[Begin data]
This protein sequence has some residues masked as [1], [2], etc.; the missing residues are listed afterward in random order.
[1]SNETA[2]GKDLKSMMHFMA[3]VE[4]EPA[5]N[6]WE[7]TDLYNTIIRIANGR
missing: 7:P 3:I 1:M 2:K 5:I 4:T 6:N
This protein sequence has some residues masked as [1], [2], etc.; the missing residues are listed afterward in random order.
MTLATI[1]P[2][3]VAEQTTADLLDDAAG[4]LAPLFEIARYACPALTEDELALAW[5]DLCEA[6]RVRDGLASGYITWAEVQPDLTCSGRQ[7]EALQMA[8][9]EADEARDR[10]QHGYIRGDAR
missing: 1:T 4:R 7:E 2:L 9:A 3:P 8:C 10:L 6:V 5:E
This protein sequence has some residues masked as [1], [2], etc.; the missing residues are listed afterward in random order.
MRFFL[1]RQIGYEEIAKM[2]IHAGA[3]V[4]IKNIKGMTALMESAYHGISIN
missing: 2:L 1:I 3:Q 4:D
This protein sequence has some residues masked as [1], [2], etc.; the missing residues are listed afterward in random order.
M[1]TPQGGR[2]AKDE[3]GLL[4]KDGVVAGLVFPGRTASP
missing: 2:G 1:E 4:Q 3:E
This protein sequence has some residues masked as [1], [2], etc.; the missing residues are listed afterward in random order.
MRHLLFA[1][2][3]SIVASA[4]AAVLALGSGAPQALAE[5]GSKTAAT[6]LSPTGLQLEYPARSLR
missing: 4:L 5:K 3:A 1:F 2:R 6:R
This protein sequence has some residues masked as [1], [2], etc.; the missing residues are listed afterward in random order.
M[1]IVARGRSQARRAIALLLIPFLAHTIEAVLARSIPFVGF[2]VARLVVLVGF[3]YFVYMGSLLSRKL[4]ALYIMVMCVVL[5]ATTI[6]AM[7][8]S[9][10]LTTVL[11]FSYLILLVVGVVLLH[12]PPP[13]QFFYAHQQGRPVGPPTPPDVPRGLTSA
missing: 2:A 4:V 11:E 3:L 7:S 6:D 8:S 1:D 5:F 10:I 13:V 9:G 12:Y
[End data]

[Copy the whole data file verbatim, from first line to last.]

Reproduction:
This protein sequence has some residues masked as [1], [2], etc.; the missing residues are listed afterward in random order.
[1]SNETA[2]GKDLKSMMHFMA[3]VE[4]EPA[5]N[6]WE[7]TDLYNTIIRIANGR
missing: 7:P 3:I 1:M 2:K 5:I 4:T 6:N
This protein sequence has some residues masked as [1], [2], etc.; the missing residues are listed afterward in random order.
MTLATI[1]P[2][3]VAEQTTADLLDDAAG[4]LAPLFEIARYACPALTEDELALAW[5]DLCEA[6]RVRDGLASGYITWAEVQPDLTCSGRQ[7]EALQMA[8][9]EADEARDR[10]QHGYIRGDAR
missing: 1:T 4:R 7:E 2:L 9:A 3:P 8:C 10:L 6:V 5:E
This protein sequence has some residues masked as [1], [2], etc.; the missing residues are listed afterward in random order.
MRFFL[1]RQIGYEEIAKM[2]IHAGA[3]V[4]IKNIKGMTALMESAYHGISIN
missing: 2:L 1:I 3:Q 4:D
This protein sequence has some residues masked as [1], [2], etc.; the missing residues are listed afterward in random order.
M[1]TPQGGR[2]AKDE[3]GLL[4]KDGVVAGLVFPGRTASP
missing: 2:G 1:E 4:Q 3:E
This protein sequence has some residues masked as [1], [2], etc.; the missing residues are listed afterward in random order.
MRHLLFA[1][2][3]SIVASA[4]AAVLALGSGAPQALAE[5]GSKTAAT[6]LSPTGLQLEYPARSLR
missing: 4:L 5:K 3:A 1:F 2:R 6:R
This protein sequence has some residues masked as [1], [2], etc.; the missing residues are listed afterward in random order.
M[1]IVARGRSQARRAIALLLIPFLAHTIEAVLARSIPFVGF[2]VARLVVLVGF[3]YFVYMGSLLSRKL[4]ALYIMVMCVVL[5]ATTI[6]AM[7][8]S[9][10]LTTVL[11]FSYLILLVVGVVLLH[12]PPP[13]QFFYAHQQGRPVGPPTPPDVPRGLTSA
missing: 2:A 4:V 11:E 3:L 7:S 6:D 8:S 1:D 5:F 10:I 13:V 9:G 12:Y